SUBJECT: Ph.D. Dissertation Defense
BY: Nicolas Bertin
TIME: Friday, September 11, 2015, 12:00 p.m.
PLACE: Love Building, 210
TITLE: On the role of lattice defects interactions on strain hardening: a study from discrete dislocation dynamics to crystal plasticity modelling
COMMITTEE: Dr. Laurent Capolungo, Chair (ME)
Dr. David McDowell (ME)
Dr. Surya Kilidindi (MSE)
Dr. Hamid Garmestani (MSE)
Dr. Carlos Tomé (Los Alamos National Laboratory)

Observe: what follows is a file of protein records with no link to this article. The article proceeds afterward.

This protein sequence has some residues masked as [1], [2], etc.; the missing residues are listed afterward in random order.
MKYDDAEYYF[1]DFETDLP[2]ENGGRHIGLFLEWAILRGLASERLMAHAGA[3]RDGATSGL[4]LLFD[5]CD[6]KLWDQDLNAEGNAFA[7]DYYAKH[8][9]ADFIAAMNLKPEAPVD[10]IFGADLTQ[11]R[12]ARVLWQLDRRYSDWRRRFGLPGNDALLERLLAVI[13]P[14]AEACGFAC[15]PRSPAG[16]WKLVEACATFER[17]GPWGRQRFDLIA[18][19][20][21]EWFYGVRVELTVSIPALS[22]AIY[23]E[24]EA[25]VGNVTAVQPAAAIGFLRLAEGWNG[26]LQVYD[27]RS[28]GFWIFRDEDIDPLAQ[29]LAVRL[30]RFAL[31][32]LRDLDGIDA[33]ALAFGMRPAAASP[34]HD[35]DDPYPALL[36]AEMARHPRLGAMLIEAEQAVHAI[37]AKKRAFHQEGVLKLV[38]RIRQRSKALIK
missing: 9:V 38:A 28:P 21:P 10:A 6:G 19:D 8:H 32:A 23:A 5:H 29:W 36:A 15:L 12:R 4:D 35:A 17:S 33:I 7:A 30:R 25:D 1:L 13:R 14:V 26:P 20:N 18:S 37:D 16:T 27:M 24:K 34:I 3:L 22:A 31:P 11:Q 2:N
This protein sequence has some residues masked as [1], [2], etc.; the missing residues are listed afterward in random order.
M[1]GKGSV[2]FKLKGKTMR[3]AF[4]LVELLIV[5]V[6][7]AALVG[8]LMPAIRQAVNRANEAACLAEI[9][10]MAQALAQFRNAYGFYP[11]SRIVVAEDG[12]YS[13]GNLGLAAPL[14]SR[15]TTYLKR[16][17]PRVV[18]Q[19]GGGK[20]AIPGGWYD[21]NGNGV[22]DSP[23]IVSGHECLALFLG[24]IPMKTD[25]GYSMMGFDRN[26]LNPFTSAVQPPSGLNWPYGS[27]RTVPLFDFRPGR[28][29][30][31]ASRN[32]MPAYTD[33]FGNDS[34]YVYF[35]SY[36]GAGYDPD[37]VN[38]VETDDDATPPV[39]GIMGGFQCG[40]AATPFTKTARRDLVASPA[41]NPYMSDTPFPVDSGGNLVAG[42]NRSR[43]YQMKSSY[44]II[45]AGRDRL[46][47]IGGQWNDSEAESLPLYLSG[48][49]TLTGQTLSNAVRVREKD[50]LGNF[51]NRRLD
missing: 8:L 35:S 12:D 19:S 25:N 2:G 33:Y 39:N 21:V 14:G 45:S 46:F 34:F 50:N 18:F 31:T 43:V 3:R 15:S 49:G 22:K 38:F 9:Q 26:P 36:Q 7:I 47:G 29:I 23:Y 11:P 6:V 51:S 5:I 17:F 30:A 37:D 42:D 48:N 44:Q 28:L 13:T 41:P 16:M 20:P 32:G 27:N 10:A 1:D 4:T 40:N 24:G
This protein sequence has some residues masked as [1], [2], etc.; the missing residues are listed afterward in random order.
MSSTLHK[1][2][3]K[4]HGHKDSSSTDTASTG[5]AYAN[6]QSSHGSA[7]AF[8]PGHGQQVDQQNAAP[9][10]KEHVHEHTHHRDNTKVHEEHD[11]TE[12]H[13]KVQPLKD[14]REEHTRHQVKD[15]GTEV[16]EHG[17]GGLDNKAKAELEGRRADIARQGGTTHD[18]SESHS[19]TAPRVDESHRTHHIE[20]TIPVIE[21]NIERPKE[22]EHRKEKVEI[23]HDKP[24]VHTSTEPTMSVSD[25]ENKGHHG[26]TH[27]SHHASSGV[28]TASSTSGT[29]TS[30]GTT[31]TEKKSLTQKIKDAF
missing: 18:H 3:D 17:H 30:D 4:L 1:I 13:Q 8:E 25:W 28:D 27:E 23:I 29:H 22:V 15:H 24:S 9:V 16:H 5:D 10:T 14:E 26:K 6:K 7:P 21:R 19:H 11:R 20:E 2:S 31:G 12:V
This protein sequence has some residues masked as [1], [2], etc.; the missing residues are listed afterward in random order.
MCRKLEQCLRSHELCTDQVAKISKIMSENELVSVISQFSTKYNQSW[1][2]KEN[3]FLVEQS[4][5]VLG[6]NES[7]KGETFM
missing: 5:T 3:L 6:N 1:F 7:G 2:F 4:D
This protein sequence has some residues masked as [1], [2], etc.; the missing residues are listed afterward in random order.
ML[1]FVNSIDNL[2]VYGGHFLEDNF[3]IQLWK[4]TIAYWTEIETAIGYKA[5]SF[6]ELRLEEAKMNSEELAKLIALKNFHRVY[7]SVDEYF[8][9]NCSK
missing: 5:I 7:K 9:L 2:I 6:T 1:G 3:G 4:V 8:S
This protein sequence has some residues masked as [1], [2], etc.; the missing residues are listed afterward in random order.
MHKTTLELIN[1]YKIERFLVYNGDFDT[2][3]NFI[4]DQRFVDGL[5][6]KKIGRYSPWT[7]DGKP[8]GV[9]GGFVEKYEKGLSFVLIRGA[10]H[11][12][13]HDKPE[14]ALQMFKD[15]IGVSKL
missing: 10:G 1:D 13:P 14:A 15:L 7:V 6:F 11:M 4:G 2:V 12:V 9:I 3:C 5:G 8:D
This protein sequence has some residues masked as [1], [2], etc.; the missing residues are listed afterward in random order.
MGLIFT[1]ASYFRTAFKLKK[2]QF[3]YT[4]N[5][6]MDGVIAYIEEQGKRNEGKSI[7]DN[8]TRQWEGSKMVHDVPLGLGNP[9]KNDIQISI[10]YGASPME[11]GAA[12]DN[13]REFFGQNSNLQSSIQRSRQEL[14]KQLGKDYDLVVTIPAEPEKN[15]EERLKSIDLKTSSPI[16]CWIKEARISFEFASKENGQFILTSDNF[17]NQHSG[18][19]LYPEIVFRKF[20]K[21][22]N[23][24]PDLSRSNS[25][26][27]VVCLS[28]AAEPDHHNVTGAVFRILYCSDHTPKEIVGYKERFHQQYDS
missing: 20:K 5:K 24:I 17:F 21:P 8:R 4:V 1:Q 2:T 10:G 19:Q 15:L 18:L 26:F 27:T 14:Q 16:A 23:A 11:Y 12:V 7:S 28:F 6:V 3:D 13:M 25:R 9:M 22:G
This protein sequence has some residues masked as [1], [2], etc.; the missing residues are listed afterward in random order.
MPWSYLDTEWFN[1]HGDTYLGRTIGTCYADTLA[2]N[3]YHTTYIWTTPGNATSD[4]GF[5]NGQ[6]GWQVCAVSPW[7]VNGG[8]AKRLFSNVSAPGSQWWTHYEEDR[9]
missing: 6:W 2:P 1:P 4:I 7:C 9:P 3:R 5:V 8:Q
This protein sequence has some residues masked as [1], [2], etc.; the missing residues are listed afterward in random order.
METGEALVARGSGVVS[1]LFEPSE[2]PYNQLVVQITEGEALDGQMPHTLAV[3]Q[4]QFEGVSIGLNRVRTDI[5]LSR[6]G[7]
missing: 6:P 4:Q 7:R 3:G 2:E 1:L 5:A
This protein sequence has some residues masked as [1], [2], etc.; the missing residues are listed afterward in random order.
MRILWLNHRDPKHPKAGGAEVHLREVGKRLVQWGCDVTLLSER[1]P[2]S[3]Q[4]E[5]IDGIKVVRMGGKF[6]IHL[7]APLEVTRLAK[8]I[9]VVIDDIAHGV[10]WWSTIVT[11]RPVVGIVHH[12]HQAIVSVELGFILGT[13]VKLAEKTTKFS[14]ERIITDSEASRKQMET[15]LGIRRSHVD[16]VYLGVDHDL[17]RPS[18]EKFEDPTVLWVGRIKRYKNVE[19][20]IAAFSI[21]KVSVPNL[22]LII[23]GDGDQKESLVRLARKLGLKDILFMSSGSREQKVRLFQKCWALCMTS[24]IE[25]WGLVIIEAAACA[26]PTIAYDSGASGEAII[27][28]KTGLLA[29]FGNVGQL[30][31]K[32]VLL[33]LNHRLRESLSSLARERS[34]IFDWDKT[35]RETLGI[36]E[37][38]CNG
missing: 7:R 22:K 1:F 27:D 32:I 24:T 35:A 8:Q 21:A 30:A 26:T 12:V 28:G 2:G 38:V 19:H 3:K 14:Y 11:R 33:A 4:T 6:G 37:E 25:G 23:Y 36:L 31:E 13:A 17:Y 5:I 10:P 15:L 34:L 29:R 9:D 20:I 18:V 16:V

In response to environmental and economic challenges, light-weight metals such as magnesium and its alloys have received a lot of attention in the last years. However, the incomplete understanding of the deformation mechanisms associated with their crystalline structure has led to manufacturing and industrial difficulties preventing their wider use. Consequently, the main objective of this thesis is to develop comprehensive modelling capabilities enabling to gain a better understanding of the various deformation mechanisms pertaining to strain hardening, especially in the case of low-symmetry materials such as hexagonal close-packed magnesium and its alloys, and that should be capable of addressing the questions of slip-driven plasticity, slip-twin interactions, and slip-precipitates interactions. To this end, modelling approaches addressing the limitations of current techniques are developed at two length scales: 1) At fine scale, a discrete dislocation dynamics (DDD) tool enabling simulations on low-symmetry crystals is developed to study the collective effect of dislocation-dislocation interactions and quantify their strength and effect on latent-hardening, especially in the case of pure Mg. Further, a transmission mechanism is implemented in the DDD framework so as to investigate the effects of dislocation-twin interactions. In addition, a novel DDD approach based on a Fast Fourier Transform (FFT) technique is developed: the DDD-FFT. Specifically, the DDD-FFT approach allows for the efficient treatment of anisotropic and heterogeneous elasticity, thereby paving the way towards performing DDD simulations in low-symmetry polycrystals. With this, dislocation-precipitate interactions are investigated. 2) At the macroscale, a new constitutive framework capable of receiving information from lower scales and establishing a direct connection with DDD simulations is developed and highlights the significant role of mobile dislocations whose evolution is generally not accounted for. Finally, it is expected that new constitutive laws suitable for complex loadings could be further developed such as to directly account for local mechanisms and effects extracted from this work, thereby delineating paths towards achieving scale transition between mesoscale and macroscale.